The varied character of Britain's countryside provides communities with a strong sense of local identity. One of the most significant features of the landscape in Southern Britain is the way that its character differs from region to region, with compact villages in the Midlands contrasting with the sprawling hamlets of East Anglia and isolated farmsteads of Devon. Even more remarkable is the very 'English' feel of the landscape in southern Pembrokeshire, in the far south west of Wales. Hoskins described the English landscape as 'the richest historical record we possess', and in this volume Stephen Rippon explores the origins of regional variations in landscape character, arguing that while some landscapes date back to the centuries either side of the Norman Conquest, other areas across southern Britain underwent a profound change around the 8th century AD.
Dr Stephen Rippon studied archaeology at the University of Reading, where he was awarded his PhD on 'Landscape Evolution and Wetland Reclamation Around the Severn Estuary'. He went on to become a British Academy Research Fellow, and then a lecturer in archaeology (now Reader in Landscape Archaeology) at the University of Exeter. His research interests include the transformation of wetland landscapes through reclamation in the Roman and medieval period, and the origins and development of regional variation in landscape character.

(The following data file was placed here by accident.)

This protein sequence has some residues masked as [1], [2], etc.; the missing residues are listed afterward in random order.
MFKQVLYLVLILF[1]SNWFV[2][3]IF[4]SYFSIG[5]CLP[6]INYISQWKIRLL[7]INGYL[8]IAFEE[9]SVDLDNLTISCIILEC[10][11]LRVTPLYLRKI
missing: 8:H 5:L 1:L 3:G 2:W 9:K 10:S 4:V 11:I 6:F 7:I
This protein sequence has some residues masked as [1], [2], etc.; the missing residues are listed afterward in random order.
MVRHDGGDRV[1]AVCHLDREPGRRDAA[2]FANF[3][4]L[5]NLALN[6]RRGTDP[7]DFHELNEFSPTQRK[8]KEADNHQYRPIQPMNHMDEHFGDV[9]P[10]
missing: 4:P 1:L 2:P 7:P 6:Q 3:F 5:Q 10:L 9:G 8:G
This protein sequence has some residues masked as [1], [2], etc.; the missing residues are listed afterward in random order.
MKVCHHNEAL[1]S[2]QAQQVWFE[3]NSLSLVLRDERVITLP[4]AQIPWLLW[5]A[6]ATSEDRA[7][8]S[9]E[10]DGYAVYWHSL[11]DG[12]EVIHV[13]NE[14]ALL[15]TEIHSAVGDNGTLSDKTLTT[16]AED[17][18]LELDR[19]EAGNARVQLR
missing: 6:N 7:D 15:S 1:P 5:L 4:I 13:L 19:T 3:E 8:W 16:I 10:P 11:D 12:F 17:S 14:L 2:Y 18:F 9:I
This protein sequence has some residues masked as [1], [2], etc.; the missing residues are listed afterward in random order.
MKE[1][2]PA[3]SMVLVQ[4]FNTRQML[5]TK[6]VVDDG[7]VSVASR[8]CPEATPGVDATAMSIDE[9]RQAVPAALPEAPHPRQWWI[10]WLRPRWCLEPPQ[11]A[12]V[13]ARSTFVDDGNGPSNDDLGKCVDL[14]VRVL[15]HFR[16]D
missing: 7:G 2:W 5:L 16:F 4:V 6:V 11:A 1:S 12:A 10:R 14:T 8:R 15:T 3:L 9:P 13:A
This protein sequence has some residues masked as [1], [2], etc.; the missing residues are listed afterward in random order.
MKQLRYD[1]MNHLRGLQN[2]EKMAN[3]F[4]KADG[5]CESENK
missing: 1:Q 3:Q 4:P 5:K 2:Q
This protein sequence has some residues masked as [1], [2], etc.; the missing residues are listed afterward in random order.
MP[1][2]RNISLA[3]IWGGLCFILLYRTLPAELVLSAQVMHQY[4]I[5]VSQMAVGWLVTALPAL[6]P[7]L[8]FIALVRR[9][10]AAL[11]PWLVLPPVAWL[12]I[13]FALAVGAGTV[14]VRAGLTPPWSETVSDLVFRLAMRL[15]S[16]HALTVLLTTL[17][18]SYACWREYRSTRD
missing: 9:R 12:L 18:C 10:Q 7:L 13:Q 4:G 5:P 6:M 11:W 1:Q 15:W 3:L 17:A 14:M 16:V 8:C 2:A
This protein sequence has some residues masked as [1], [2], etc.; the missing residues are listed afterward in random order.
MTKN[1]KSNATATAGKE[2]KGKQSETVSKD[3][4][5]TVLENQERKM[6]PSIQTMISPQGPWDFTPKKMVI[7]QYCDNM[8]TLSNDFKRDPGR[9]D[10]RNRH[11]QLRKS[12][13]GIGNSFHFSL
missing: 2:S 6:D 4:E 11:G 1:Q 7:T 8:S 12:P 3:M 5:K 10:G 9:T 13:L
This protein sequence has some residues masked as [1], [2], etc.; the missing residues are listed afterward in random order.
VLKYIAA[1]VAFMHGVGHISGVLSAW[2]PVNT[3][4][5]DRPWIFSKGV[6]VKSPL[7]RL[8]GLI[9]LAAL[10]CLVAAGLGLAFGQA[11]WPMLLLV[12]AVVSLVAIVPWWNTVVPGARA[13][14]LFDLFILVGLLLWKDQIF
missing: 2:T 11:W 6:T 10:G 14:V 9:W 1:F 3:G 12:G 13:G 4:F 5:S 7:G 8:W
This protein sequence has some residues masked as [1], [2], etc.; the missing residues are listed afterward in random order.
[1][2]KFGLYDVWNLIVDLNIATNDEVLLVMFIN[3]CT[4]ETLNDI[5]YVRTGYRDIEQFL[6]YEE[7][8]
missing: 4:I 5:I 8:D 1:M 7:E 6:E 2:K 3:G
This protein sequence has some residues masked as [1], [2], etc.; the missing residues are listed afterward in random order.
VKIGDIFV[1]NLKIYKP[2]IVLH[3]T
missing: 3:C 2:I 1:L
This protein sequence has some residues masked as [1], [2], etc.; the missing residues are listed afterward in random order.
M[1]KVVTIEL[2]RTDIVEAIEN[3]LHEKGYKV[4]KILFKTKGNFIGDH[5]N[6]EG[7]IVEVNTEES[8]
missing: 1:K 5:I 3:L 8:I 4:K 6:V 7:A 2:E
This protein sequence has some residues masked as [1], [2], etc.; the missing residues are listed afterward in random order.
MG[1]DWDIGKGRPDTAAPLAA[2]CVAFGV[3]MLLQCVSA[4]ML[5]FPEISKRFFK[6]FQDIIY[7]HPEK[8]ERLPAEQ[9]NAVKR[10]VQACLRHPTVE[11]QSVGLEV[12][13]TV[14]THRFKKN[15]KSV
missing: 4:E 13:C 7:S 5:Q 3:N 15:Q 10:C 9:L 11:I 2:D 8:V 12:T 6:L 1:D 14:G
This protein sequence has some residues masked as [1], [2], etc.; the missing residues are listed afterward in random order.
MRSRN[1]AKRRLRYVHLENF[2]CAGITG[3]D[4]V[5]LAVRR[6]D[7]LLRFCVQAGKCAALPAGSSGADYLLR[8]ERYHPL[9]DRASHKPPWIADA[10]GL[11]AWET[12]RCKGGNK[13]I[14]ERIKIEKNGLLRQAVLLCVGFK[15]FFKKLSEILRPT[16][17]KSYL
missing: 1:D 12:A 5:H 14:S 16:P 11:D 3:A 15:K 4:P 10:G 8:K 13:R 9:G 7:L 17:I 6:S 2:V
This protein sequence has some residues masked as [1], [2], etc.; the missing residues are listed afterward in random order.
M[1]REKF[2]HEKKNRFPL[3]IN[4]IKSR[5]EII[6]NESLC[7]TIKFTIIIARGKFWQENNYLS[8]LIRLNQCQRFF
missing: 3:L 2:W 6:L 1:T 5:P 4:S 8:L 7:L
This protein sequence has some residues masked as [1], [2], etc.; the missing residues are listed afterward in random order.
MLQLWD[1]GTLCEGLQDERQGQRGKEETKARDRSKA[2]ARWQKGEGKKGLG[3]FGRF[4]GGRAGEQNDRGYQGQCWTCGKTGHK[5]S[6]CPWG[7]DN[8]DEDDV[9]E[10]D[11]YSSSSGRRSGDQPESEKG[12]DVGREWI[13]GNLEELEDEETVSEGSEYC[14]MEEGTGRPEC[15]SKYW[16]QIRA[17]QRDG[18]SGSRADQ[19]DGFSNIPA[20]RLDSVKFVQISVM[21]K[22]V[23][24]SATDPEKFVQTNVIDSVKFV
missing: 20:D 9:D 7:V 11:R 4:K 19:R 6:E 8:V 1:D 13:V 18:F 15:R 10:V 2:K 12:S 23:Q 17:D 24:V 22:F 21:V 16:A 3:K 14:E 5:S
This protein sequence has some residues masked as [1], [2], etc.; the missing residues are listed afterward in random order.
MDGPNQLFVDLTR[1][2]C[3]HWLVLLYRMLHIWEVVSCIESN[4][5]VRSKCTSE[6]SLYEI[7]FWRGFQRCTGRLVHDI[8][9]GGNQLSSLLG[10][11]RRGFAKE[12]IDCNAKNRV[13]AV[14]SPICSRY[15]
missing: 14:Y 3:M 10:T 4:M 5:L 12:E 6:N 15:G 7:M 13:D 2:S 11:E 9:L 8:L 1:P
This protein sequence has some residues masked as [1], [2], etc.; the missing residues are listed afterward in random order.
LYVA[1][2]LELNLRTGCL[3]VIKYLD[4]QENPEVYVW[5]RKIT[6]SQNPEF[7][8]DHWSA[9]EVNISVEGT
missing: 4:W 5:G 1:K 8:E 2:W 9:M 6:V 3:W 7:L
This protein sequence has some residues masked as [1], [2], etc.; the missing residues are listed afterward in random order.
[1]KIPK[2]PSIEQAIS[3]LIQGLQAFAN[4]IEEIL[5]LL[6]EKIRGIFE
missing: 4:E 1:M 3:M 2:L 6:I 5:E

1. Introduction: Beyond Villages and Open Fields ; 2. At the Margins of the Champion Countryside: The Emergence of Villages and Common Fields in Somerset ; 3. Abbots, Bishops, Thegns or Communities: who was Responsible for Somerset's Champion Countryside? ; 4. Across the Watershed: The Development of Landscapes Characterized by Dispersed Settlement in the South West ; 5. Champion and Woodland? Landscape Evolution Beyond the 'Central Province' in Greater East Anglia ; 6. Marching On? The Development of Villages and Open Fields in South Wales ; 7. Conclusions